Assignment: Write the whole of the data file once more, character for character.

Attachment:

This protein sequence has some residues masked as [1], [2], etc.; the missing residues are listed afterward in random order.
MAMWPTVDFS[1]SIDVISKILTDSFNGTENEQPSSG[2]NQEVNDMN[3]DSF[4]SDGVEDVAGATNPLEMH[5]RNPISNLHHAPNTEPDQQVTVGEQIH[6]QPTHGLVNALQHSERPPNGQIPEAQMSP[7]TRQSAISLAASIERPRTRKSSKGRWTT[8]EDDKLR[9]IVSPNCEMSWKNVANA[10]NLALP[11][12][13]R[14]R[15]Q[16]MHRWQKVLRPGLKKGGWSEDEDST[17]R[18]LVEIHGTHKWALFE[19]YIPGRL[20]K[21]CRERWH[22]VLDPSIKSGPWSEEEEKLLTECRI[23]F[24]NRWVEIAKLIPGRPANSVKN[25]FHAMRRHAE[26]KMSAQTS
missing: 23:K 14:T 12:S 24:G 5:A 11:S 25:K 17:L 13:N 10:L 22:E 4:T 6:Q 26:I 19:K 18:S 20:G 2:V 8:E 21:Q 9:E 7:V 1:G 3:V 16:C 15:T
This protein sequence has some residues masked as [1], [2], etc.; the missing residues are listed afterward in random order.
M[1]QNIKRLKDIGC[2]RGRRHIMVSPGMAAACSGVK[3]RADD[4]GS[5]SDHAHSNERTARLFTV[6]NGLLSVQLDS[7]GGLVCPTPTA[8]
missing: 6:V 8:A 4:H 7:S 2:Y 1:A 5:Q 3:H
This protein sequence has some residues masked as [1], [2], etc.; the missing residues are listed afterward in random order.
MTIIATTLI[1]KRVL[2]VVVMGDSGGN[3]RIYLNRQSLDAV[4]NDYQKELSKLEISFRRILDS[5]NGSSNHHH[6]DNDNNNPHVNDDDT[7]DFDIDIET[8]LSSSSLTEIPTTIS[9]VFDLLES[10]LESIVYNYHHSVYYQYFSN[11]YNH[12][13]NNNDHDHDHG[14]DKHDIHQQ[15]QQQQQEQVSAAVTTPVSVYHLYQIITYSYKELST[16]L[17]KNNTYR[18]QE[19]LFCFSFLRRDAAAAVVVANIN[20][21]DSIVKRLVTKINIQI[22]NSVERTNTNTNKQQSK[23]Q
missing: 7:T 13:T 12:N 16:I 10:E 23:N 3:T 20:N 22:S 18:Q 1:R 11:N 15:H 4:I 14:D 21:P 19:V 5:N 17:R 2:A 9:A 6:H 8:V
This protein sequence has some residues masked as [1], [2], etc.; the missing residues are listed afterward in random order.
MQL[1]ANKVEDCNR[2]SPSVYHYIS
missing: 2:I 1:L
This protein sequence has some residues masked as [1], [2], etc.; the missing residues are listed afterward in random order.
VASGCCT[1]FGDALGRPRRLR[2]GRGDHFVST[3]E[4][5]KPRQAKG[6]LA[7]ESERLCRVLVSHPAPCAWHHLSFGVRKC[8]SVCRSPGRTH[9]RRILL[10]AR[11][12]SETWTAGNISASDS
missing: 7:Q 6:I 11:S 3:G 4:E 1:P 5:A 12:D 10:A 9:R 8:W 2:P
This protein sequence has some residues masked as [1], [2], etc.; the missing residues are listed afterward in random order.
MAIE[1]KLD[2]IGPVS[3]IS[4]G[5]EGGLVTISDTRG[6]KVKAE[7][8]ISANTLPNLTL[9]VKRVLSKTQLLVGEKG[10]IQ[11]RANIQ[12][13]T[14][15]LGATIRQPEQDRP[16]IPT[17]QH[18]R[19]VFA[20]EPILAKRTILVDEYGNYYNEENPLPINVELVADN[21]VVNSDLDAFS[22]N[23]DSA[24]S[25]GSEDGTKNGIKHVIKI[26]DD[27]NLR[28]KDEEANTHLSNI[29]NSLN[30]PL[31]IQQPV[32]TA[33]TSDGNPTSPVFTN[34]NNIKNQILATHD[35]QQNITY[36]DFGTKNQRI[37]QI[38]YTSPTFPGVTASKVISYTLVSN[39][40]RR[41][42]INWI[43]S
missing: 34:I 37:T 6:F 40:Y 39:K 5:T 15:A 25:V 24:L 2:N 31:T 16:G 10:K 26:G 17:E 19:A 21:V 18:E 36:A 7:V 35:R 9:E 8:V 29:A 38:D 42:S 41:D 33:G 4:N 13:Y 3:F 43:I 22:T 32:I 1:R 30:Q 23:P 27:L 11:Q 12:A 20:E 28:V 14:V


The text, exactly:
This protein sequence has some residues masked as [1], [2], etc.; the missing residues are listed afterward in random order.
MAMWPTVDFS[1]SIDVISKILTDSFNGTENEQPSSG[2]NQEVNDMN[3]DSF[4]SDGVEDVAGATNPLEMH[5]RNPISNLHHAPNTEPDQQVTVGEQIH[6]QPTHGLVNALQHSERPPNGQIPEAQMSP[7]TRQSAISLAASIERPRTRKSSKGRWTT[8]EDDKLR[9]IVSPNCEMSWKNVANA[10]NLALP[11][12][13]R[14]R[15]Q[16]MHRWQKVLRPGLKKGGWSEDEDST[17]R[18]LVEIHGTHKWALFE[19]YIPGRL[20]K[21]CRERWH[22]VLDPSIKSGPWSEEEEKLLTECRI[23]F[24]NRWVEIAKLIPGRPANSVKN[25]FHAMRRHAE[26]KMSAQTS
missing: 23:K 14:T 12:S 24:G 5:A 11:S 25:K 17:L 13:N 10:L 22:E 4:T 6:Q 26:I 19:K 18:S 20:G 2:V 8:E 21:Q 9:E 7:V 1:G 3:V 16:C 15:T
This protein sequence has some residues masked as [1], [2], etc.; the missing residues are listed afterward in random order.
M[1]QNIKRLKDIGC[2]RGRRHIMVSPGMAAACSGVK[3]RADD[4]GS[5]SDHAHSNERTARLFTV[6]NGLLSVQLDS[7]GGLVCPTPTA[8]
missing: 6:V 8:A 4:H 7:S 2:Y 1:A 5:Q 3:H
This protein sequence has some residues masked as [1], [2], etc.; the missing residues are listed afterward in random order.
MTIIATTLI[1]KRVL[2]VVVMGDSGGN[3]RIYLNRQSLDAV[4]NDYQKELSKLEISFRRILDS[5]NGSSNHHH[6]DNDNNNPHVNDDDT[7]DFDIDIET[8]LSSSSLTEIPTTIS[9]VFDLLES[10]LESIVYNYHHSVYYQYFSN[11]YNH[12][13]NNNDHDHDHG[14]DKHDIHQQ[15]QQQQQEQVSAAVTTPVSVYHLYQIITYSYKELST[16]L[17]KNNTYR[18]QE[19]LFCFSFLRRDAAAAVVVANIN[20][21]DSIVKRLVTKINIQI[22]NSVERTNTNTNKQQSK[23]Q
missing: 7:T 13:T 12:N 16:I 10:E 23:N 3:T 20:N 22:S 18:Q 1:R 11:N 15:H 4:I 14:D 21:P 19:V 5:N 17:R 2:A 9:A 6:H 8:V
This protein sequence has some residues masked as [1], [2], etc.; the missing residues are listed afterward in random order.
MQL[1]ANKVEDCNR[2]SPSVYHYIS
missing: 2:I 1:L
This protein sequence has some residues masked as [1], [2], etc.; the missing residues are listed afterward in random order.
VASGCCT[1]FGDALGRPRRLR[2]GRGDHFVST[3]E[4][5]KPRQAKG[6]LA[7]ESERLCRVLVSHPAPCAWHHLSFGVRKC[8]SVCRSPGRTH[9]RRILL[10]AR[11][12]SETWTAGNISASDS
missing: 7:Q 6:I 11:S 3:G 4:E 1:P 5:A 12:D 10:A 9:R 8:W 2:P
This protein sequence has some residues masked as [1], [2], etc.; the missing residues are listed afterward in random order.
MAIE[1]KLD[2]IGPVS[3]IS[4]G[5]EGGLVTISDTRG[6]KVKAE[7][8]ISANTLPNLTL[9]VKRVLSKTQLLVGEKG[10]IQ[11]RANIQ[12][13]T[14][15]LGATIRQPEQDRP[16]IPT[17]QH[18]R[19]VFA[20]EPILAKRTILVDEYGNYYNEENPLPINVELVADN[21]VVNSDLDAFS[22]N[23]DSA[24]S[25]GSEDGTKNGIKHVIKI[26]DD[27]NLR[28]KDEEANTHLSNI[29]NSLN[30]PL[31]IQQPV[32]TA[33]TSDGNPTSPVFTN[34]NNIKNQILATHD[35]QQNITY[36]DFGTKNQRI[37]QI[38]YTSPTFPGVTASKVISYTLVSN[39][40]RR[41][42]INWI[43]S
missing: 34:I 37:T 6:F 40:Y 39:K 5:T 15:A 25:V 24:L 2:N 31:T 16:G 10:K 26:G 17:E 19:A 21:V 18:E 36:A 7:V 35:R 9:E 8:V 29:A 38:D 42:S 41:D 33:G 4:N 13:Y 3:F 43:I 22:T 32:I 1:R 30:Q 23:P 27:L 11:Q 12:A 20:E 28:V 14:V